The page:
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Biography - John McLean

JOHN C. McLEAN, ESQ., is one of the most prominent and progressive farmers of the section in which he lives, as well as an honored veteran of the late war. He resides in Lagrange Township, Bond County, and was born in Montgomery County, Ill., June 13, 1843. His father, William R. McLean, was born in North Carolina in 1823, and his grandfather was William McLean, a native of Scotland, who came to this country and settled in Guilford County, N. C., about 1800. He carried on farming there and died at an advanced age.

The father of our subject was reared on a farm and came to Montgomery County in 1841, making the trip of course by wagon. Here he entered eighty acres of Government land and built a small frame house. This was one of the very first erected on the prairie in Hillsboro Township, and here he resided until his death in 1876. His gun was his trusty friend, and many were the deer he shot and the wolves he drove away.

At his death Mr. McLean owned two hundred and forty acres of land which he had worked hard to secure and cultivate. His nearest market was St. Louis and to that city all grain and pork had to be hauled, and this necessitated a trip of five days with a night camp by the way. In 1876, he died, at the age of fifty-three years, after a useful and honest life. His religious convictions made him a Calvinist, and very strict was he in his ideas of right and wrong. In politics, he was a Whig, and later became a Republican, and attended to his duties as a citizen as faithfully as he performed every act of his life.

The mother of our subject, Emily J. Barry, was born in Kentucky, the State that is noted for its beautiful women, and she was brought to Montgomery County when only a little girl. Her family consisted of ten children, and seven of these grew up. They are: John C., Samuel H., Nancy J., Mary J., Joseph R., Melissa J. and Ida E. This worthy lady is still living honored among her children, a devoted member of the Presbyterian Church. Her father was Richard Barry, a native of Kentucky of German extraction. His settlement in Montgomery County was among the first made there, and he became the possessor of two hundred acres of land before his death.

Our subject was reared on a farm and attended the old log schoolhouse with its primitive appliances for educating the young of that day, and he was among the most studious of the pupils. When the Civil War broke out he was among the first to spring to the defense of his land, and October 1, 1861, he enlisted in Company E, Forty-ninth Illinois Infantry, and was mustered in at St. Louis and served in the Western division of the army. He was one of the valiant men who fought at Ft. Donelson, and Pittsburg Landing, and siege of Corinth, and then was put on patrol duty along the railroads for a long time; later he was in the battle at Little Rock and in the Meridian campaign with Sherman, and then was with the Red River campaign and took part in all the battles. His regiment was in the struggles at Coldwater, Miss., later was sent on the Missouri campaign after Price, and then to Nashville after Hood, and from Columbia, Tenn., to Paducah, Ky., where they were permitted to remain at garrison duty until the close of the war, when he was mustered out in September, 1865. Our subject is now in receipt of a $6 pension a month. After the war the farm seemed most attractive to Mr. McLean, and south of Hillsboro he carries on his agricultural pursuits. September 27, 1867, he married Miss Sarah E. Laws, who was a native of Montgomery County, and eight children have been added to the family, although Emma and Jessie are numbered with the dead. Those living are Freddie, Bertie, Clarence, Estie, Samuel and Charley. Our subject settled upon sixty acres of the old homestead and bought sixty acres more where he lived until 1881, when he sold there and bought his present place in the spring of that year. Here he has one hundred and sixty acres, and about all of it is improved and our subject has done the most of the clearing of it. He raises grain and fine stock and not only farms his own one hundred and sixty but about as much more which he rents.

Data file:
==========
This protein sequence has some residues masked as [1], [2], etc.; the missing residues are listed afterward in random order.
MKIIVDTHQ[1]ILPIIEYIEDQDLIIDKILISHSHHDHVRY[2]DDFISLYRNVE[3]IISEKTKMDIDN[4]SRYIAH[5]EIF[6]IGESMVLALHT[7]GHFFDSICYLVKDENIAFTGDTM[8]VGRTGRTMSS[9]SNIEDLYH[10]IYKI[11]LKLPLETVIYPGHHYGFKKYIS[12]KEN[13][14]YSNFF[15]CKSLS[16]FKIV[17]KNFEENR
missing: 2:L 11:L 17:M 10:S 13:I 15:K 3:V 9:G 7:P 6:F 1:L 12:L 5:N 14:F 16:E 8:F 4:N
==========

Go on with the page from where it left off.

Mr. and Mrs. McLean are members of the Cumberland Presbyterian Church and in that connection are highly regarded. In his political belief he is a Republican and he has been in his present office of Justice of the Peace for the past four years. Also he is one of the three Road Commissioners, having miles of road to oversee and is now serving his third term in that office. He is connected with the Grand Army of the Republic Post in Greenville, and is one of the most highly regarded men of his section, his friends being legion.

Extracted 29 Nov 2016 by Norma Hass from 1892 Portrait and Biographical Record of Montgomery and Bond Counties, Illinois, pages 136-137.

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